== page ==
Funding of up to £3.25 million is to be made available for a three-year programme to support access to debt advice in Scotland, it was announced today.
The Debt Advice Journey Programme will fund projects designed to improve access to free debt advice by assisting with the development of changes to working practices that help manage demand on services and improve people’s experience of seeking advice.
The Covid-19 pandemic presents new challenges for the advice sector. Agencies have been rapidly refocusing working practices to enable continuity of advice and the impact of the pandemic may lead to a long-term increase in the need for formal debt advice solutions to be provided remotely.
The funding forms part of the Financial Services Levy for debt advice allocated by the Scottish Government. The programme will be managed by the Scottish Legal Aid Board (SLAB) to make funding available to test ideas that assist clients and allow existing debt advice staff to achieve a more effective resolution of debt problems within free advice services.
The Debt Advice Journey Programme objectives are to manage demand for debt advice and improve ways of working at key stages of the delivery of debt advice in free advice services. This work builds on the direction set out by Scottish Government through the Debt Advice Routemap which includes a vision for future allocation of the Scottish debt advice levy funds.
Applications for funding will be invited by SLAB shortly, with up to £650,000 available this year and up to £1.3million available in the two subsequent years. Successful projects will run to March 2023.
SLAB will welcome applications from agencies that provide free debt advice and access to statutory debt remedies, including Citizens Advice Bureau, independent advice agencies, law centres and local authorities.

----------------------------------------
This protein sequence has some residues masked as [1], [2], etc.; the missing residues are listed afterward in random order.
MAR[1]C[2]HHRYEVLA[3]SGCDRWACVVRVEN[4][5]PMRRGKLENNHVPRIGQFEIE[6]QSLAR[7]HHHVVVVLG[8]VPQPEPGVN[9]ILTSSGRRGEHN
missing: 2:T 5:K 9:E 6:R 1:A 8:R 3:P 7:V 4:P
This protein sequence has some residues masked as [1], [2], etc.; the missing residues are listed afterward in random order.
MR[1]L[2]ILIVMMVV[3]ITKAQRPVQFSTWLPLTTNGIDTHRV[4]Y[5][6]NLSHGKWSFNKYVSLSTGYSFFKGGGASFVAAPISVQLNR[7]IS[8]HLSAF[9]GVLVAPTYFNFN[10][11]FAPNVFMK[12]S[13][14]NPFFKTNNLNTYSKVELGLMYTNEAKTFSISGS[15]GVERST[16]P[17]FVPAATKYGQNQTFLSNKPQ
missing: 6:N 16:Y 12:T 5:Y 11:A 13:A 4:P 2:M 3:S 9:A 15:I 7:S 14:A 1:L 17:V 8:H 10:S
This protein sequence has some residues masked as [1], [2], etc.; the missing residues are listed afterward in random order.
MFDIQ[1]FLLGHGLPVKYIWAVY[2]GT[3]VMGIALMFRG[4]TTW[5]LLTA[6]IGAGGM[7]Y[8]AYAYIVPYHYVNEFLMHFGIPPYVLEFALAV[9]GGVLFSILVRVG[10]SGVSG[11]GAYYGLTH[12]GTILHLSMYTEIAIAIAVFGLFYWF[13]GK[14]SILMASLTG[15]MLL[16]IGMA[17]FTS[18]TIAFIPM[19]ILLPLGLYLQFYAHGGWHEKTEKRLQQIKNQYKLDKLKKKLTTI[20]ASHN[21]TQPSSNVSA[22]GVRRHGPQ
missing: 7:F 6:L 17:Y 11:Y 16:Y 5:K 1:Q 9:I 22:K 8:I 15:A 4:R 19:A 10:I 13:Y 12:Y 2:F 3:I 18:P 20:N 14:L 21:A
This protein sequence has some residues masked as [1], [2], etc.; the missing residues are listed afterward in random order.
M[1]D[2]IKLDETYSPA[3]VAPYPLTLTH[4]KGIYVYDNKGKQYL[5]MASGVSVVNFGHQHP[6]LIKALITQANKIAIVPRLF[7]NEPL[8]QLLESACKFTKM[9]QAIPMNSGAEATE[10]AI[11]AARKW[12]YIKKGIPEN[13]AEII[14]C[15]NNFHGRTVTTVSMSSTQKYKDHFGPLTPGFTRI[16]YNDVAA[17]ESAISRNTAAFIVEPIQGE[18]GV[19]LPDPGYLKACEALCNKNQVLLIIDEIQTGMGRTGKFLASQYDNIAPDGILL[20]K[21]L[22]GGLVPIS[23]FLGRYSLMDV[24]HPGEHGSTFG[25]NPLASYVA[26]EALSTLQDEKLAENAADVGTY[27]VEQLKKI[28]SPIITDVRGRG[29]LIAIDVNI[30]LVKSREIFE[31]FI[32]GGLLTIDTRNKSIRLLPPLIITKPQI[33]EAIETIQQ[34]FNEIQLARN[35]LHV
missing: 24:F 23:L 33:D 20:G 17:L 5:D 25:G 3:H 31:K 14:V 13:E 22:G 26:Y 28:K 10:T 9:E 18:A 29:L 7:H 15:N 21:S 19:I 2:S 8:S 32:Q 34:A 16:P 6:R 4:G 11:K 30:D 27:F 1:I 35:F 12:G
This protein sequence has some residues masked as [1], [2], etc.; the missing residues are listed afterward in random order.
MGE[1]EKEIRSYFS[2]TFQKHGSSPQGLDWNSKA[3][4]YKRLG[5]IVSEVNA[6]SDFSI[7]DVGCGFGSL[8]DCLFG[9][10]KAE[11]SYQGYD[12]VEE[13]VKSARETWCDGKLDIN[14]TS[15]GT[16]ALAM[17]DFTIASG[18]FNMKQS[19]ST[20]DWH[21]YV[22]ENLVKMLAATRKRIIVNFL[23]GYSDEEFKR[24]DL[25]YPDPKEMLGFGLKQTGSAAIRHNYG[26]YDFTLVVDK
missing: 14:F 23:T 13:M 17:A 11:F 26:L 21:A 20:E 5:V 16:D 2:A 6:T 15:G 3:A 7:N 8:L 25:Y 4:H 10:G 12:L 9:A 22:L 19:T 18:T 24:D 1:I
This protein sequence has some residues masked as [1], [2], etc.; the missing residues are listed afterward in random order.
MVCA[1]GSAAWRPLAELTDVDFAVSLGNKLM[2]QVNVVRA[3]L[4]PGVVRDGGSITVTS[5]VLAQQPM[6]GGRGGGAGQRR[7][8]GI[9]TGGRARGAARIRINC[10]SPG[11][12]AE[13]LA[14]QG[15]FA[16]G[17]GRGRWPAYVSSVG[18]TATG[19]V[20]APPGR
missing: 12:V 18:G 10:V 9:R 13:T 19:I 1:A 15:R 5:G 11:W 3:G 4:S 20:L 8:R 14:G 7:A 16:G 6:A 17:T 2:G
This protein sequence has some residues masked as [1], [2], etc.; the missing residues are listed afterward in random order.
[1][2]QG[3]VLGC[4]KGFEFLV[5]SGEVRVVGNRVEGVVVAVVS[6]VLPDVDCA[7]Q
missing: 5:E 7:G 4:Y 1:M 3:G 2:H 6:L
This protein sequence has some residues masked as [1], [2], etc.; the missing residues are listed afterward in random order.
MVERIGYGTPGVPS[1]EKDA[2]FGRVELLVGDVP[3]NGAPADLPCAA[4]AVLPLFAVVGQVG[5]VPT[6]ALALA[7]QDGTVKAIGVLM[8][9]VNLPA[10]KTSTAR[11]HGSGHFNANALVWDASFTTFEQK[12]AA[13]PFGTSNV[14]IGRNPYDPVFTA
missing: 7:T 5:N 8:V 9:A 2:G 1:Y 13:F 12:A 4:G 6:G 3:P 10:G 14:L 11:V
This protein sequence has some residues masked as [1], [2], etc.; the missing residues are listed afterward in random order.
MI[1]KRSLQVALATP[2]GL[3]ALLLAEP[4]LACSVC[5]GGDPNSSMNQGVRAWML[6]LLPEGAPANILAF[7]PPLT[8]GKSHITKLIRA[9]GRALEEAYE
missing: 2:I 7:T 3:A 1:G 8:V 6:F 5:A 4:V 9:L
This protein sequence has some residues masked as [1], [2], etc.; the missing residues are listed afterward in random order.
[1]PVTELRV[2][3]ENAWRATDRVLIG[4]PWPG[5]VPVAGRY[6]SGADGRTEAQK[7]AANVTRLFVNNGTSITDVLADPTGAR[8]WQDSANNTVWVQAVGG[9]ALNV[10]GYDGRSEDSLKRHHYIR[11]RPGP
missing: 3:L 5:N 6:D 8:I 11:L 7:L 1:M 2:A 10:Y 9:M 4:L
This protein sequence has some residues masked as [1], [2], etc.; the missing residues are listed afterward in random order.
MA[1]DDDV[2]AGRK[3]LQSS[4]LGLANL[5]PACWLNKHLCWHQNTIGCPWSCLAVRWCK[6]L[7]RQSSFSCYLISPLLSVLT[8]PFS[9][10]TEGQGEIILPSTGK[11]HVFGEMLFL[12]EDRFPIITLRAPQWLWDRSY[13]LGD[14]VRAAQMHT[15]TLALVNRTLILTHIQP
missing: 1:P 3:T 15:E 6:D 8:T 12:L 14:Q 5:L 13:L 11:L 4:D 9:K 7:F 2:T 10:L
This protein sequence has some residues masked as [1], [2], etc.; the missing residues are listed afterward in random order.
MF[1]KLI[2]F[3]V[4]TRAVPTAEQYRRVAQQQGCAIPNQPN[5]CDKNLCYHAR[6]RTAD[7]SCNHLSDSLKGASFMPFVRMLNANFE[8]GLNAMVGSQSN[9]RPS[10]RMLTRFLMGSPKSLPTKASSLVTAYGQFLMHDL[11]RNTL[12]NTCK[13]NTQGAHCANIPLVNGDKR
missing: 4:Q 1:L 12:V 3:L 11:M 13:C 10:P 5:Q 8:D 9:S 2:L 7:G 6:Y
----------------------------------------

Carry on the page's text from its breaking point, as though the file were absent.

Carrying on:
Colin Lancaster, Chief Executive of the Scottish Legal Aid Board, said:
“SLAB was delighted to be asked to manage a new grants programme at this time of upheaval and change, with the Covid-19 pandemic likely to lead not only to an increase in the need for debt advice from people in Scotland but also to challenges to the ways that advice can be delivered.
“The Debt Advice Journey Programme is a good opportunity for debt advice agencies to apply to test new ways of working to manage demand. The funding is an opportunity for agencies to find the space to implement an intervention to benefit users, including staff who provide frontline help and those who are seeking advice.”
Aileen Campbell, Cabinet Secretary for Communities, said:
“The longer-term impact of Coronavirus (Covid-19) is likely to lead to increased demand on debt advice services so I am pleased that our funding will ensure this vital programme will enable people to access help and advice in a more effective way.
“This is an important part of the Scottish Government’s Debt Advice Routemap and will support the advice sector to respond to issues of problem debt.”